The Dangers of Sleep Deprivation in the Workplace

Sleep Deprivation

Going without an hour of sleep here or there, workers can learn to just persevere. They may even take pride in it. The dedicated worker pulling an all-nighter, the hero pulling a double shift to cover an absence — foregoing sleep in favour of work is often celebrated and glorified.

It’s a dangerous attitude. Getting enough sleep, every night, is as vital to health as a good diet and exercise. And yet, Statistics Canada found that nearly one third of Canadians do not get the recommended amount of sleep per night.

Who Does Sleep Deprivation Affect?

Overall, men are more likely to sleep less than the recommended 7–9 hours. Households with a lower education and income also trend with less sleep.

In terms of occupation, shift workers are less likely to get enough sleep. Commercial transportation jobs, such as trucking, are liable to see workers suffering sleep deprivation, along with nursing, policing, and paramedics.

What’s worrying about these trends are the people in these jobs are responsible for decisions and actions that can be the difference between life and death while they’re on the job.

Effects of Sleep Deprivation on the Body

Sleep deprivation takes a real toll on the human body. Among the effects that may manifest, the workplace may be affected by:

  • Reduced capacity for thinking and concentration, which can affect decision-making and general speed of work.
  • Physical fatigue and poor balance, meaning the risk of everything from falling to improper use of heavy machinery increases
  • Irritability, damaging workplace relationships and communication
  • Weakened immune system, affecting the body’s ability to combat other issues
  • Alertness and reasoning decline, leaving the person at risk of accident affecting themselves or others

The Cost of Sleep Deprivation in the Workplace

It’s not hard to connect the dots between the effects of sleep deprivation and the company’s bottom line. A trucking incident on the road, a mistake in a patient’s care, or a fumble at a critical moment — when sleep deprivation’s in play, the worst can happen.

If sleep deprivation becomes routine, the new normal, the worst will happen, sooner or later. When you consider that someone suffering from sleep deprivation long-term may come to see their condition as normal, companies must take this issue seriously.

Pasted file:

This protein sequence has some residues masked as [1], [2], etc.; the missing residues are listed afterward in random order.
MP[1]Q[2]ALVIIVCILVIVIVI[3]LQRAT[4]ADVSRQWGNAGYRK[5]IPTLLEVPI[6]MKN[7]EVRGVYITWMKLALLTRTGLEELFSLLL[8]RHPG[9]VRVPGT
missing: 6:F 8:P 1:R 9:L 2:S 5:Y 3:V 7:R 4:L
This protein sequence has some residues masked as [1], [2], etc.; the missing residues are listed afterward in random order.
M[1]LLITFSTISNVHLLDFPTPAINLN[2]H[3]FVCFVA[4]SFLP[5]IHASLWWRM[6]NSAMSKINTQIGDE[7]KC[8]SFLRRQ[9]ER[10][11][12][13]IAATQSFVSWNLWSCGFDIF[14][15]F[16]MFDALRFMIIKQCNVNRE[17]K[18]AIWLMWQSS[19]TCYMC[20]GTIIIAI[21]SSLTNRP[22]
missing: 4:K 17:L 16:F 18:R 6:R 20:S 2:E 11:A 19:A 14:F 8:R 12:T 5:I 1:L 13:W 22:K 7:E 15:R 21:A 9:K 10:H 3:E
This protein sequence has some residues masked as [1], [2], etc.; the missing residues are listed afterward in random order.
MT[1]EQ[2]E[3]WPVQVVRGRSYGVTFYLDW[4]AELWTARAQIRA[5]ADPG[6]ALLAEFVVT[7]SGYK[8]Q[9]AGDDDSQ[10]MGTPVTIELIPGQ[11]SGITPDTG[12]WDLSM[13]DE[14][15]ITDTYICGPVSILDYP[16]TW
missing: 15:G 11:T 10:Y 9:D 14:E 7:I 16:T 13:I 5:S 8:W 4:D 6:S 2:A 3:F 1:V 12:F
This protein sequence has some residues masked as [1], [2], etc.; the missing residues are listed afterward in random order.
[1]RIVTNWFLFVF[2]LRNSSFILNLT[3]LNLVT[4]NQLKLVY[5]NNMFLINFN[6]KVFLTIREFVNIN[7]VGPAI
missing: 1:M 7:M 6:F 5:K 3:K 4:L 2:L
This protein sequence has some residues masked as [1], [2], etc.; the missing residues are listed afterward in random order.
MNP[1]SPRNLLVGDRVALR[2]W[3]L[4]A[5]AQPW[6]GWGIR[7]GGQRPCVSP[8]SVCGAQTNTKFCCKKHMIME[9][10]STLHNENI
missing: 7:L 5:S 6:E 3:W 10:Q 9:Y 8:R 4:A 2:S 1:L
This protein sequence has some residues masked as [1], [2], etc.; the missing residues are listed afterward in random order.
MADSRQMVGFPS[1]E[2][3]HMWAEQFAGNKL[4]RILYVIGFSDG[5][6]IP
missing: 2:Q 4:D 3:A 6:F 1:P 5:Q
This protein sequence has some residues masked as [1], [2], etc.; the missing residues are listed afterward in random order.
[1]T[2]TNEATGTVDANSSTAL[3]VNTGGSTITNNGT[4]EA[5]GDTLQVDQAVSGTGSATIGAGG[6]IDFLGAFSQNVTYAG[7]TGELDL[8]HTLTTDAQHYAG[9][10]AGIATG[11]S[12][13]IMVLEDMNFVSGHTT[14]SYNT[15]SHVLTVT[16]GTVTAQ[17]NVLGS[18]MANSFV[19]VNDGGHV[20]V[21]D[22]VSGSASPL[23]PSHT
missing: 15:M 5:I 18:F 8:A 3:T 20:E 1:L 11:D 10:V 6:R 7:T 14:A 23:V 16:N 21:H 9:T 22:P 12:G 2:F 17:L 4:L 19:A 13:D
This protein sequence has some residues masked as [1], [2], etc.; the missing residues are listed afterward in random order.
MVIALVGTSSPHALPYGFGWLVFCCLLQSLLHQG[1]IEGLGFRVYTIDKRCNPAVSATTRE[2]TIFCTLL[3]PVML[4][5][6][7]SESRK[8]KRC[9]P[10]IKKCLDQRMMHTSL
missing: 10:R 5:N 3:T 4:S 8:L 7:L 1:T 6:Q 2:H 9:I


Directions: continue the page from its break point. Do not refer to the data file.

Of course, you should try to educate your workers on the dangers of sleep deprivation and encourage them to ensure they’re getting enough sleep — especially for roles where they’re at risk of making extremely costly mistakes.

You may also look at reducing shift lengths or explore different shift rotations and scheduling. If you’re able to leave after-hours communication until the next day, do so, so that they don’t feel compelled to respond to late night emails. You may also want to see if an employee has a particularly high workload and see about reducing it.

Sleep Deprivation as a Result of Sleeping Disorders

In some cases, a person may be diagnosed with a sleep-related disorder such as insomnia or narcolepsy. These can certainly affect how sleep deprived a person is and may present a particular challenge for your workplace as you seek to accommodate them while providing a safe and productive work environment for the rest of your staff.

If you do find yourself in this situation, you may want to consider an Independent Medical Examination to help you make the right decision. You’ll get access to sleep disorder experts and have a better idea of what’s going on and what your responsibilities are. Don’t be afraid to reach out to our Medical Director Dr. Roger Hodkinson for a quick, no-obligation chat any time, at +1 780 433 1191.

You may also be interested in learning more about medicalization — the process by which non-medical issues incorrectly become elevated to the status of medical disorder.

If you’re frequently dealing with medical issues with employees, start here to get more useful information.